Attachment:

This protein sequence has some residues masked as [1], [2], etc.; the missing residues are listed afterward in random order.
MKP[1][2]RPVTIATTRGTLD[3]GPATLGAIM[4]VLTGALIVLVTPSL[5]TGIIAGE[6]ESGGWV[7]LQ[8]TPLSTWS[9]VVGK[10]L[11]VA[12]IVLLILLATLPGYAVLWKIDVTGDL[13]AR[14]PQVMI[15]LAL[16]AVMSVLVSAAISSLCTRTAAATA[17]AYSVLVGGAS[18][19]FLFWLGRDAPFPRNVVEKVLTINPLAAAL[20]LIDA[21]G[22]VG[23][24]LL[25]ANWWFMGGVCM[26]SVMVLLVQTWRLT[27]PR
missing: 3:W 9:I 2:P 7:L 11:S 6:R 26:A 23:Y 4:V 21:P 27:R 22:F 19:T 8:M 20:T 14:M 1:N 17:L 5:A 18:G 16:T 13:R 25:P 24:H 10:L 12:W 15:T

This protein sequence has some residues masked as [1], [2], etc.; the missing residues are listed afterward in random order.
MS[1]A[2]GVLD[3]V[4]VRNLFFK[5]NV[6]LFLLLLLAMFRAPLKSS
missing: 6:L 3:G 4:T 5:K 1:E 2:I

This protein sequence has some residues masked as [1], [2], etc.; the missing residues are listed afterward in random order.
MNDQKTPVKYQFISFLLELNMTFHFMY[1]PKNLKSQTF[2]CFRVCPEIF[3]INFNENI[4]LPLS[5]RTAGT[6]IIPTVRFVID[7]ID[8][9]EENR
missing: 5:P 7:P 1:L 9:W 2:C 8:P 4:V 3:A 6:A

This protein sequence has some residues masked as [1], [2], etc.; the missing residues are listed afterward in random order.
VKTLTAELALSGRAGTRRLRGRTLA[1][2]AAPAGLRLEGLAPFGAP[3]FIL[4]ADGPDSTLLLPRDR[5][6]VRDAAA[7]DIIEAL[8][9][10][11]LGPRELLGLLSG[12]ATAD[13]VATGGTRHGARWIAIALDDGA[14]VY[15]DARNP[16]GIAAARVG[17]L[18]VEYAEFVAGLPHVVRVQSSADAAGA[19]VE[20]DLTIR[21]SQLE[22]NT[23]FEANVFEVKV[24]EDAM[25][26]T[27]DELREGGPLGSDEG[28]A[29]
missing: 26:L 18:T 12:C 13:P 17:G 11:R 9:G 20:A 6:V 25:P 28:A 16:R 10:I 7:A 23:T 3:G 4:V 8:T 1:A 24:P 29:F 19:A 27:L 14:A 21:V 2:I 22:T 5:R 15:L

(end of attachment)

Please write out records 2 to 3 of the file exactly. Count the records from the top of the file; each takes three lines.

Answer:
This protein sequence has some residues masked as [1], [2], etc.; the missing residues are listed afterward in random order.
MS[1]A[2]GVLD[3]V[4]VRNLFFK[5]NV[6]LFLLLLLAMFRAPLKSS
missing: 6:L 3:G 4:T 5:K 1:E 2:I

This protein sequence has some residues masked as [1], [2], etc.; the missing residues are listed afterward in random order.
MNDQKTPVKYQFISFLLELNMTFHFMY[1]PKNLKSQTF[2]CFRVCPEIF[3]INFNENI[4]LPLS[5]RTAGT[6]IIPTVRFVID[7]ID[8][9]EENR
missing: 5:P 7:P 1:L 9:W 2:C 8:P 4:V 3:A 6:A